Dred Scott's Daughters: Nineteenth Century Urban Girls at the Intersection of Race and Patriarchy
Barbara Bennett Woodhouse
Emory University School of Law; University of Florida - Fredric G. Levin College of Law
Buffalo Law Review
Children's stories have too often been ignored by history, especially those of children or youths growing up at the intersections of race, gender and class. This article inspects the ways in which an individual's status as a minor in nineteenth century America interacted with institutions of slavery and indenture, and burdens of poverty and illegitimacy. The article uses the story of Frederick Douglass' childhood and youth as a springboard to explore the lives of nineteenth century urban boys in slavery and sevitude. As the young Douglass noted, "all boys are bound to someone" although some were "slaves for life." The article then focuses on the similar but distinctive challenges faced by urban girls in slavery. Drawing upon the stories of Eliza and Lizzie Scott, it shows how their stories were subsumed in that of their famous father in the case of Dred Scott v. Sandford. It explores the special challenges faced by black urban girls, and the special courage of those girls who escaped to free territory. The article closes by arguing that children's experiences of slavery and servitude can contribute to the ongoing task of interpreting the meaning of "liberty" under the Fourteenth Amendment.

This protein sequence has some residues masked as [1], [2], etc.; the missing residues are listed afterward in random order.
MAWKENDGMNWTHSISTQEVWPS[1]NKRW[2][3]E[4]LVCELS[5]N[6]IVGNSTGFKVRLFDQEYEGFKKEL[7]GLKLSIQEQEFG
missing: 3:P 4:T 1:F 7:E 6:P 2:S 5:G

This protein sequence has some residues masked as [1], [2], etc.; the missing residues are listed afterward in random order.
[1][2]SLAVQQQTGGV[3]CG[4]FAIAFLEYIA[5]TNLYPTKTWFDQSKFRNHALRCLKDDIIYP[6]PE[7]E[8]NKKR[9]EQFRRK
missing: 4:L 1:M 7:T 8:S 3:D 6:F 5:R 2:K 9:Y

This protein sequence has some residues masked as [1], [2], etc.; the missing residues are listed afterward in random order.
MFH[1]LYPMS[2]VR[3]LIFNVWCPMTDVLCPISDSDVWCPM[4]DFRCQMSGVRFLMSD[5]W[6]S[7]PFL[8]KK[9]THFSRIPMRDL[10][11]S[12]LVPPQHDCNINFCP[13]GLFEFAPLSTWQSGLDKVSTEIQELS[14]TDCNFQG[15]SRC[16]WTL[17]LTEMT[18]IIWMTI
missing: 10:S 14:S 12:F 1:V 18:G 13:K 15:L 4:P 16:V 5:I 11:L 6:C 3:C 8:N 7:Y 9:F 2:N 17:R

Accepted Paper Series
Date posted: February 4, 2001
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